Accounting measurements at interim dates inherently involve greater reliance on estimates than at year end and the results for the interim periods shown herein are not necessarily indicative of results to be expected for the full year due in part to global economic and financial market conditions, interest rates, access to sources of liquidity, market competition and interruptions of business processes. These interim unaudited condensed consolidated financial statements should be read in conjunction with the Company’s audited consolidated financial statements and notes thereto for the year ended December 31, 2017 included within the Company’s Form 10-K as filed with the Securities and Exchange Commission on March 14, 2018.

The preparation of financial statements in conformity with GAAP requires management to make estimates and assumptions that affect the amounts reported in the condensed consolidated financial statements and accompanying notes. These estimates and assumptions may also affect disclosure of contingent assets and liabilities at the date of the financial statements and the reported amounts of revenues and expenses during the reporting period. Actual results could differ from these estimates.
Segment Reporting
The Company has one reportable segment. All of the Company’s activities are interrelated, and each activity is dependent and assessed based on how each of the activities of the Company supports the others. For example, lending is dependent upon the ability of the Company to fund itself with deposits and borrowings while managing the interest rate and credit risk. Accordingly, all significant operating decisions are based upon analysis of the Bank as one segment or unit. The Company’s chief operating decision-maker, the Chief Executive Officer, uses the consolidated results to make operating and strategic decisions.
Reclassifications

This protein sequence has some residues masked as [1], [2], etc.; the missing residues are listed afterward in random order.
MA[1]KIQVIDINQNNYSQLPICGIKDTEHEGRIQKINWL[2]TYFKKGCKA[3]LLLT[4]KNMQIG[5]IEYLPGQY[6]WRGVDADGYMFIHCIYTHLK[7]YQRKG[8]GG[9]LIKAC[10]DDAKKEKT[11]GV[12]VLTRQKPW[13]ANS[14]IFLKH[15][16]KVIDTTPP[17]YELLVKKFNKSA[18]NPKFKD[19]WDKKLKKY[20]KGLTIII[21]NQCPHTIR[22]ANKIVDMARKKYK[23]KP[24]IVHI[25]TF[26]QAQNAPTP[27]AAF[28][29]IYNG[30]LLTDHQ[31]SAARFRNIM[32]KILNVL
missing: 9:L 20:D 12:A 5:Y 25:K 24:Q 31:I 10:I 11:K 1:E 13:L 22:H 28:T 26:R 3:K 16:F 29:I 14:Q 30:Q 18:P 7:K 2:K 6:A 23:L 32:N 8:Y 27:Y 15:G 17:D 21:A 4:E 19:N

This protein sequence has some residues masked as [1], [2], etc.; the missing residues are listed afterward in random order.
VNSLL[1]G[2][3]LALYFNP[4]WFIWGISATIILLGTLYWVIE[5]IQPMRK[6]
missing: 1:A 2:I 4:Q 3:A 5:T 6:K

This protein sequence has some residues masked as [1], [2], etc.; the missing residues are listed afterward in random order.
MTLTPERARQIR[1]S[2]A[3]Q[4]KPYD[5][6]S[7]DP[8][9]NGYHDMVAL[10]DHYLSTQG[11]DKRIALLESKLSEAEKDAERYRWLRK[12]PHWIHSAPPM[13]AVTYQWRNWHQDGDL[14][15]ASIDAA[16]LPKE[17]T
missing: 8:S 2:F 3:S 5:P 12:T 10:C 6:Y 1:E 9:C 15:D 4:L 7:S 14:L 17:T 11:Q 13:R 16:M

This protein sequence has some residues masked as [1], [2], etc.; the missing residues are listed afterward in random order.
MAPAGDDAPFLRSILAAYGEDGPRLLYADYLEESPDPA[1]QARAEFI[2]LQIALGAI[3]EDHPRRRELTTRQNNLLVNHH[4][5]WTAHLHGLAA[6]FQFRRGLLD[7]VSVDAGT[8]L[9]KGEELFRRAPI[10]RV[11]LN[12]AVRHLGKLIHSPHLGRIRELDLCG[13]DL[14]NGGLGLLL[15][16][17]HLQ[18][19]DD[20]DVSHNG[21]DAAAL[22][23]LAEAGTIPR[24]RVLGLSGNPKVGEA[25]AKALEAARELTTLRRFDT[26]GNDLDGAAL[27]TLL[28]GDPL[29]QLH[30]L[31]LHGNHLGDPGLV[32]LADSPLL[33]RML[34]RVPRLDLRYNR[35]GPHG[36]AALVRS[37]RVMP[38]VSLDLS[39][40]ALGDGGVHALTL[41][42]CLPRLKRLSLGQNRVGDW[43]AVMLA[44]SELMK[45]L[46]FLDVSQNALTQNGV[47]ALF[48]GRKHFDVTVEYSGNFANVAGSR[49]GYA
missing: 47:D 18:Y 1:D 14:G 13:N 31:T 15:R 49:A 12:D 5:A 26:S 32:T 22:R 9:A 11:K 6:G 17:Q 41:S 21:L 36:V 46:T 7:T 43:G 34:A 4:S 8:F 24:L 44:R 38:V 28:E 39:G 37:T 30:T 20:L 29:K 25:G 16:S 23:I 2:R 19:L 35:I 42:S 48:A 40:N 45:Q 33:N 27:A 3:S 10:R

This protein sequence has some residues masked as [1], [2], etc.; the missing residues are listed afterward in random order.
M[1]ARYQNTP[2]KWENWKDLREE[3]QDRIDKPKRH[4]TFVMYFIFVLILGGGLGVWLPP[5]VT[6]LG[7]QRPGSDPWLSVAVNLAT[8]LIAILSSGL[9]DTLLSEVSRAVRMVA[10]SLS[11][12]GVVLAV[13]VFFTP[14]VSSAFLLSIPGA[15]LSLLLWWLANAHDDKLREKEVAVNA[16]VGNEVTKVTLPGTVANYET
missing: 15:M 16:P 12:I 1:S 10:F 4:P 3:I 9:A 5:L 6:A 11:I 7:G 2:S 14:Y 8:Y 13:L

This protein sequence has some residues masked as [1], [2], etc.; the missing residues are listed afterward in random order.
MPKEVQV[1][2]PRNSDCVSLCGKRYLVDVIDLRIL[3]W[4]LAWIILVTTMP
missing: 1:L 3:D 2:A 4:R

Some items in the prior year financial statements were reclassified to conform to the current presentation.

8



Revenue from Contracts with Customers
The Company records revenue from contracts with customers in accordance with Accounting Standards Codification Topic 606, “Revenue from Contracts with Customers” (“Topic 606”). Under Topic 606, the Company must identify the contract with a customer, identify the performance obligations in the contract, determine the transaction price, allocate the transaction price to the performance obligations in the contract, and recognize revenue when (or as) the Company satisfies a performance obligation. Significant revenue has not been recognized in the current reporting period that results from performance obligations satisfied in previous periods.
The Company’s primary sources of revenue are derived from interest income on financial assets that are not within the scope of Topic 606. The Company has evaluated the nature of its contracts with customers and determined that further disaggregation of revenue from contracts with customers into more granular categories beyond what is presented in the Condensed Consolidated Statements of Income was not necessary. The Company generally fully satisfies its performance obligations under its contracts with customers as services are rendered and the transaction prices are typically fixed and charged either on a periodic basis or based on activity. Because performance obligations are satisfied as services are rendered and the transaction prices are fixed, there is little judgment involved in applying Topic 606 that significantly affects the determination of the amount and timing of revenue from contracts with customers.
Earnings Per Share
Earnings per share (“EPS”) are based upon the weighted-average shares outstanding. The table below sets forth the reconciliation between weighted average shares used for calculating basic and diluted EPS for the three and nine months ended September 30, 2018 and 2017:
 
 
Three Months Ended September 30,
 
Nine Months Ended September 30,
 
 
2018
 
2017
 
2018
 
2017
Earnings (numerator)
 
 
 
 
 
 
 
 
Net income
 
$
8,935

 
$
5,182

 
$
29,516

 
$
11,895

Less: preferred stock dividends
 

 
42

 

 
42

Net income available to common stockholders

 
$
8,935

 
$
5,140

 
$
29,516

 
$
11,853

Shares (denominator) in thousands
 
 
 
 
 
 
 
 
Weighted average shares outstanding for basic EPS
 
24,176

 
19,976

 
24,151

 
16,813